But I'll say the number one thing is culture & trajectory. If a company is growing and doing well, and has a good strategy to do so for the next 10 years - employees will be happy and encouraged and getting bonuses and needs will be met and people will be hired.

If a company is flat or declining - all hell breaks loose. I'd avoid the second situation no matter what!
posted by bbqturtle at 7:21 AM on February 27, 2018 [1 favorite]


Most of my jobs have been in these open work environments. In one job I was offered an office to myself down in a remote corner and I turned it down for the loud, open, desk-shared space because team building and friends. That was a dumb move because:

• Most colleagues don't want to be your friend.
• Many employees go into work early, headphones in, and work through lunch. They want to get out and go home. You can't socialize with people who are not there to socialize.
• Open office environments tend to encourage unhealthy butt-in-a-chair cultures. Do you want to compete for who can stay at work the longest?
• People around you will not fix the fact that you're under-challenged and bored with your core work tasks. You need a different kind of job, not the same job in an open office.

I'm one of the few people at my company who telecommutes 90% of the time. 98% of the people who find this out want my working situation. They complain about their edgy open plan work environment all the time. And these people are not all friends with each other. Most are just trying to get through the day with as little human interaction as possible and would be annoyed if someone like you came in all chatty-like.

You are correct that you literally will not find the kind of setup that you have at this company. It is extremely rare. If you value the flexibility and benefits of this position at all, I would see if there is any way you could make a lateral move in the company that would provide you with more stimulating work. And enhance your relationships outside of work so you don't feel lonely.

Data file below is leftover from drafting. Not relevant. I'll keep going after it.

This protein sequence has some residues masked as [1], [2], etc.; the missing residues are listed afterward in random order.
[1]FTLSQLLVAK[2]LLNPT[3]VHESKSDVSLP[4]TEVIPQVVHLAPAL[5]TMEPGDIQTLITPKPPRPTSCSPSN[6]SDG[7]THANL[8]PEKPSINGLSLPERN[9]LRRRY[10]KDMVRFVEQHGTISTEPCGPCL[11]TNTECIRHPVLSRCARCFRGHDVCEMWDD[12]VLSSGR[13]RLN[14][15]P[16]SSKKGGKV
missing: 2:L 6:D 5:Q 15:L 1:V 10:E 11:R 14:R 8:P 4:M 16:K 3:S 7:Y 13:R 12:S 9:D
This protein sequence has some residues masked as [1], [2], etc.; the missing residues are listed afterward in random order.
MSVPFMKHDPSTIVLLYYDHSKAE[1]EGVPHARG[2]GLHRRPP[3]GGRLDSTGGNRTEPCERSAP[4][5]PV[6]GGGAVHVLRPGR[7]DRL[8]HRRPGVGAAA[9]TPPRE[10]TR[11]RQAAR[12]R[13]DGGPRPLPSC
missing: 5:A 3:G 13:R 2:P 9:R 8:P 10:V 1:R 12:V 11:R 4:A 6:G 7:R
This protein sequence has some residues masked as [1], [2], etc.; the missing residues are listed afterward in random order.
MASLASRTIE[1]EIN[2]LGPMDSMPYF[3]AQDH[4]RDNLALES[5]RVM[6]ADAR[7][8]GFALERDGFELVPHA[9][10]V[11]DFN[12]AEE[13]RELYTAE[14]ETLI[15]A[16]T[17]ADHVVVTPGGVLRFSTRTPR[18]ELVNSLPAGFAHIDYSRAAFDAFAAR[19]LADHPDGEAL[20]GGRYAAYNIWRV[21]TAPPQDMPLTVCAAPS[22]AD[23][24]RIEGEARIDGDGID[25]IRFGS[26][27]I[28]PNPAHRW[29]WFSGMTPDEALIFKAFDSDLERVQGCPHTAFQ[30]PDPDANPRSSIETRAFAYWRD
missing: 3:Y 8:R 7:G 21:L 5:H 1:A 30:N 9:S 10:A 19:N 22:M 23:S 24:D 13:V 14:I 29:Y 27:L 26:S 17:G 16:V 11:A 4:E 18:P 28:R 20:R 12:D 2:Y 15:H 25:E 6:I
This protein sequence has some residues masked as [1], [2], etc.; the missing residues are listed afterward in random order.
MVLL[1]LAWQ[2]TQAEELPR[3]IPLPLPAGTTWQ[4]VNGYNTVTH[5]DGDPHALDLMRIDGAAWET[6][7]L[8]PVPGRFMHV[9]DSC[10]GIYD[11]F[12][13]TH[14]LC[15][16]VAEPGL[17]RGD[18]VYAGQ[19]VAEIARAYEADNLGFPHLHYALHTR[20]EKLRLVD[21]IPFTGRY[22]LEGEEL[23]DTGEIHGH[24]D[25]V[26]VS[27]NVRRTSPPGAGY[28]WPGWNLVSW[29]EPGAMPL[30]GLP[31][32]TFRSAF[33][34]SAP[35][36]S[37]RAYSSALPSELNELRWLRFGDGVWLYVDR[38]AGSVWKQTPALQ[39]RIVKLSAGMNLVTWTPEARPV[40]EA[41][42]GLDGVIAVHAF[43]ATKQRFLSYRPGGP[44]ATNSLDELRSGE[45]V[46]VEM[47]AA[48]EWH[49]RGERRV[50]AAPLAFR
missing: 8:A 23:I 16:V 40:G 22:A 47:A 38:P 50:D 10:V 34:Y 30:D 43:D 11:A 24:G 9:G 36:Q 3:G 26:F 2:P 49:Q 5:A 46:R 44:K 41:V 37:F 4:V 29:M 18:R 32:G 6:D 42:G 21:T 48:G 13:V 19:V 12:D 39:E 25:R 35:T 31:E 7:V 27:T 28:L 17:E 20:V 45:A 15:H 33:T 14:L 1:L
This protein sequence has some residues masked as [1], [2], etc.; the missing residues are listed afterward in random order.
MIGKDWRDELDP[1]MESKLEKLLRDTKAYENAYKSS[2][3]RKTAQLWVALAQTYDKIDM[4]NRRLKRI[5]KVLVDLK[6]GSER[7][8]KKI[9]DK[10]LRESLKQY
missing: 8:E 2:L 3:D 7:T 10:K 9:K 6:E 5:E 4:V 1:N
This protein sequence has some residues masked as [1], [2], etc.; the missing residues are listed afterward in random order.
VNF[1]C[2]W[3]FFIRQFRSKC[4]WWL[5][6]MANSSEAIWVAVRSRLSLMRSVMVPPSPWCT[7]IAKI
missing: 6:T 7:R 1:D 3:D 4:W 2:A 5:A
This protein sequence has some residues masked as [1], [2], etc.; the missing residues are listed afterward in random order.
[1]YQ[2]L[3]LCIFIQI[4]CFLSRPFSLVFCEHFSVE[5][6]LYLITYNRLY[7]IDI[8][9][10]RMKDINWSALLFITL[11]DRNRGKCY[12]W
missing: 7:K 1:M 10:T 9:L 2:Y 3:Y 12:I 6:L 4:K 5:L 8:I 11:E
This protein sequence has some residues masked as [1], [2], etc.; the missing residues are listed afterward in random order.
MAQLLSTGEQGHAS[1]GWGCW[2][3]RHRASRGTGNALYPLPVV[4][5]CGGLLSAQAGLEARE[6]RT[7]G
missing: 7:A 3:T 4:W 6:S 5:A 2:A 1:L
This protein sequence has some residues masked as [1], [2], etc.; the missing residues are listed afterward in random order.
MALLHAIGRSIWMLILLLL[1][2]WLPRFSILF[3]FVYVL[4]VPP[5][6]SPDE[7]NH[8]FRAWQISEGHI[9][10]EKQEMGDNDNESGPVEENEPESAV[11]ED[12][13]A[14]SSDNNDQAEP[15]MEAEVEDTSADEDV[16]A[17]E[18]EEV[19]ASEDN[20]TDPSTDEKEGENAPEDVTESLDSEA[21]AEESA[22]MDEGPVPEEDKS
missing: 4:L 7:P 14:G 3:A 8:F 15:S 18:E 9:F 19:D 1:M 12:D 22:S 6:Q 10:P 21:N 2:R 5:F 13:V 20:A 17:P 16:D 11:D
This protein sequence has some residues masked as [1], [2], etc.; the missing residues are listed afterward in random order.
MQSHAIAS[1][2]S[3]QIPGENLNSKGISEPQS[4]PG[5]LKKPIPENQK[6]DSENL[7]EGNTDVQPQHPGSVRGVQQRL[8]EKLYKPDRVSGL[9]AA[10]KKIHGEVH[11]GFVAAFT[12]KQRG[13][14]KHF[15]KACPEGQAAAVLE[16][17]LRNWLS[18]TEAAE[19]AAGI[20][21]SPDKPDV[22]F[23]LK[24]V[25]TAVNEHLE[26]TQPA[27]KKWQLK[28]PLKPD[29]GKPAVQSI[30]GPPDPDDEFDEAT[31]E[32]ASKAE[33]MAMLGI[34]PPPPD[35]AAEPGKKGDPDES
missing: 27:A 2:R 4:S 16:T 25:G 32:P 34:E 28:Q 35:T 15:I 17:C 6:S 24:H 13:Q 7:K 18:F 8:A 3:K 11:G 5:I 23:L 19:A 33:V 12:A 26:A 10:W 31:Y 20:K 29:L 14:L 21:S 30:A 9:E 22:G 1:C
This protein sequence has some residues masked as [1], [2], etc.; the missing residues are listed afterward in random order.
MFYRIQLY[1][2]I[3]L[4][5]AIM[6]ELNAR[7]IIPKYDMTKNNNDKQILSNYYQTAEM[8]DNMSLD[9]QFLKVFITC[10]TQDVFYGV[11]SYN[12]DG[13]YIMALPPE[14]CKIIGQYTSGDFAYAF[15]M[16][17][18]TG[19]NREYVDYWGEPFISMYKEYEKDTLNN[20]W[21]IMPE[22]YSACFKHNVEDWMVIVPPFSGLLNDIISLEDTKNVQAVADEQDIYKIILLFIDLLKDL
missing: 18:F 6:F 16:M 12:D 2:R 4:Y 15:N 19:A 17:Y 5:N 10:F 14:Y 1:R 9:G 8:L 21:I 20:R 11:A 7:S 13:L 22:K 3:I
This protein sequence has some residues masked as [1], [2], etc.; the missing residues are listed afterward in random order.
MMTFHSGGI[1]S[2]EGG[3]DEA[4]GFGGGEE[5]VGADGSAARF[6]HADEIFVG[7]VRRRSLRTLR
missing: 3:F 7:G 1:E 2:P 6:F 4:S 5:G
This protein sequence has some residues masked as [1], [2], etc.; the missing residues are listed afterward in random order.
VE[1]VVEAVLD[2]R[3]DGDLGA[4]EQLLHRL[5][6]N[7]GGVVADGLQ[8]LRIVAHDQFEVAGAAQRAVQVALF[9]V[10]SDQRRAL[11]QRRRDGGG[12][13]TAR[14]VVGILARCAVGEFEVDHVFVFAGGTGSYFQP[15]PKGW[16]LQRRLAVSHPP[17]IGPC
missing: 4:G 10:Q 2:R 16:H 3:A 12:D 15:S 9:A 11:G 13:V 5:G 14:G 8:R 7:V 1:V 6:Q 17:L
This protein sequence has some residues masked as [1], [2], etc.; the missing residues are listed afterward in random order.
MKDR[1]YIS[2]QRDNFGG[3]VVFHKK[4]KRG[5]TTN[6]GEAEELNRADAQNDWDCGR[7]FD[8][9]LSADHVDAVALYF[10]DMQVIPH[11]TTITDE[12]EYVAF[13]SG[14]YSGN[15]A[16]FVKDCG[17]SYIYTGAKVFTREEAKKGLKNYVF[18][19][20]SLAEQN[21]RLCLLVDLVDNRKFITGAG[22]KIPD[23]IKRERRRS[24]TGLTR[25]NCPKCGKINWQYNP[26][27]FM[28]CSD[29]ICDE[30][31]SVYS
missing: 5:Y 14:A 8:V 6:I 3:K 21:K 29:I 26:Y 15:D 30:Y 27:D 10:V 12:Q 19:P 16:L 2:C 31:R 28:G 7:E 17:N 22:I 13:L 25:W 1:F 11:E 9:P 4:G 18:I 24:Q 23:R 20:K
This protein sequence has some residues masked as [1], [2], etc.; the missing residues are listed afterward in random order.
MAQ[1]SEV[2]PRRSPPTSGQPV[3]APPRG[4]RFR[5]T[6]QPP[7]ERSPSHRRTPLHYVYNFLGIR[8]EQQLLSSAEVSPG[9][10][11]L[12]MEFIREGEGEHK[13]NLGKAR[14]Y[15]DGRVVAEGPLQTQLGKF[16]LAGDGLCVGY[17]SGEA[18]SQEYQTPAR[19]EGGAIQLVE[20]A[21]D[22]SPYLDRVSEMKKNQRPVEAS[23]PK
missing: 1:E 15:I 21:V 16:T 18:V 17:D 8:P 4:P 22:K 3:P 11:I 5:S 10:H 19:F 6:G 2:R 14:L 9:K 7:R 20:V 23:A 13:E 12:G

Don't forget that it could also be an age thing, too. The older you get, the less likely you are going to make friends at all. Previous jobs where your colleagues were your closest friends was probably due to a college-type scenario that you won't experience again.
posted by ticktickatick at 10:05 PM on February 27, 2018 [1 favorite]


From what you've written, it sounds like your two gripes are (a) somewhat boring work, and (b) no socializing at work. Would the new job fix (a)? It sounded like you'd be doing basically the same work you do now. And as for (b), I'll second a lot of what ticktickatick said about open plan environments. Are you sure your potential future teammates are actually chatty and social? Most tech people in open plan setups wear noise-canceling headphones all day.

If you do feel that the new job would fix (a) and/or (b), you have to weigh that against the possible loss of some of the good things you've got at your current place. Does the new place offer the same work-life balance, unlimited PTO, flexibility, etc? Even if it does, keep in mind that new jobs require you to prove yourself, so if you make this switch you should be prepared to sacrifice some work-life balance for awhile. For me personally, having to prove myself all over again + the potential risk of losing some of the good things I like about my current place + the knowledge that there would be things I wouldn't like about the new place (there always are) would keep me at my current company. However, I probably wouldn't even have interviewed at the new place because of this, and you did, so you're probably more open to change than I am!

Best of luck whatever you decide.
posted by sunflower16 at 2:12 AM on February 28, 2018